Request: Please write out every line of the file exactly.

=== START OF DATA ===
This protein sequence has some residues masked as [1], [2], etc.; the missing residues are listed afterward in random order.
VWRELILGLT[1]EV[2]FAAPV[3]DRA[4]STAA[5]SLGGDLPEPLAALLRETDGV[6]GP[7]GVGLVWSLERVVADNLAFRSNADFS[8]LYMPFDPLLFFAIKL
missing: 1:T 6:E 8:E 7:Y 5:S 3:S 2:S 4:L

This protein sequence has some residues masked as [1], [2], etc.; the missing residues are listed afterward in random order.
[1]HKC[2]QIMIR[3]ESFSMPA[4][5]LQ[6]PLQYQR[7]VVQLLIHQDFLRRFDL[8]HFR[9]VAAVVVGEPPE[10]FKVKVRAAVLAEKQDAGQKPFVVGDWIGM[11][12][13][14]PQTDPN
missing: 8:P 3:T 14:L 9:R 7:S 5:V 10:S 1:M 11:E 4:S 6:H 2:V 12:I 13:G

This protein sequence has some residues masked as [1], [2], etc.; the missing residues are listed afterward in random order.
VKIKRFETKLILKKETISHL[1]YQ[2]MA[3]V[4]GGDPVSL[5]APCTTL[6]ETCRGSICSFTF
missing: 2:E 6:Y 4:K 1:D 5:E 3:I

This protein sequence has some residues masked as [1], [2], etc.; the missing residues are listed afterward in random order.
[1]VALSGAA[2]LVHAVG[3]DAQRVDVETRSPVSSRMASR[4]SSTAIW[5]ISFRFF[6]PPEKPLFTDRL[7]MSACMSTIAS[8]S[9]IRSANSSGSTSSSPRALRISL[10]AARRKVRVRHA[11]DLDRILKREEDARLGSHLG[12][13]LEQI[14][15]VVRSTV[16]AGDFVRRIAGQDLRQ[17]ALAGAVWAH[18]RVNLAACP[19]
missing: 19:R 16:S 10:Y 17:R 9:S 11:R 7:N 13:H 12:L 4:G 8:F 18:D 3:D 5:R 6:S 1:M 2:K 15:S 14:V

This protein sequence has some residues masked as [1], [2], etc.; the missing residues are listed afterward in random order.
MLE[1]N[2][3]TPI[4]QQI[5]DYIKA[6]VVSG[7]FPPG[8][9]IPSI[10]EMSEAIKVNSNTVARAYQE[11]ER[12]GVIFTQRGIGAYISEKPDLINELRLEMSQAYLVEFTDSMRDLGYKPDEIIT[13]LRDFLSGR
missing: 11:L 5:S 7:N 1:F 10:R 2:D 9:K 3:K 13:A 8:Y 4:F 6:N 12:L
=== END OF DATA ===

This protein sequence has some residues masked as [1], [2], etc.; the missing residues are listed afterward in random order.
VWRELILGLT[1]EV[2]FAAPV[3]DRA[4]STAA[5]SLGGDLPEPLAALLRETDGV[6]GP[7]GVGLVWSLERVVADNLAFRSNADFS[8]LYMPFDPLLFFAIKL
missing: 1:T 6:E 8:E 7:Y 5:S 3:S 2:S 4:L

This protein sequence has some residues masked as [1], [2], etc.; the missing residues are listed afterward in random order.
[1]HKC[2]QIMIR[3]ESFSMPA[4][5]LQ[6]PLQYQR[7]VVQLLIHQDFLRRFDL[8]HFR[9]VAAVVVGEPPE[10]FKVKVRAAVLAEKQDAGQKPFVVGDWIGM[11][12][13][14]PQTDPN
missing: 8:P 3:T 14:L 9:R 7:S 5:V 10:S 1:M 11:E 4:S 6:H 2:V 12:I 13:G

This protein sequence has some residues masked as [1], [2], etc.; the missing residues are listed afterward in random order.
VKIKRFETKLILKKETISHL[1]YQ[2]MA[3]V[4]GGDPVSL[5]APCTTL[6]ETCRGSICSFTF
missing: 2:E 6:Y 4:K 1:D 5:E 3:I

This protein sequence has some residues masked as [1], [2], etc.; the missing residues are listed afterward in random order.
[1]VALSGAA[2]LVHAVG[3]DAQRVDVETRSPVSSRMASR[4]SSTAIW[5]ISFRFF[6]PPEKPLFTDRL[7]MSACMSTIAS[8]S[9]IRSANSSGSTSSSPRALRISL[10]AARRKVRVRHA[11]DLDRILKREEDARLGSHLG[12][13]LEQI[14][15]VVRSTV[16]AGDFVRRIAGQDLRQ[17]ALAGAVWAH[18]RVNLAACP[19]
missing: 19:R 16:S 10:Y 17:R 9:S 11:R 7:N 13:H 12:L 4:G 8:F 18:D 3:D 5:R 6:S 1:M 2:K 15:S 14:V

This protein sequence has some residues masked as [1], [2], etc.; the missing residues are listed afterward in random order.
MLE[1]N[2][3]TPI[4]QQI[5]DYIKA[6]VVSG[7]FPPG[8][9]IPSI[10]EMSEAIKVNSNTVARAYQE[11]ER[12]GVIFTQRGIGAYISEKPDLINELRLEMSQAYLVEFTDSMRDLGYKPDEIIT[13]LRDFLSGR
missing: 11:L 5:S 7:N 1:F 10:R 2:D 9:K 3:K 13:A 8:Y 4:F 6:N 12:L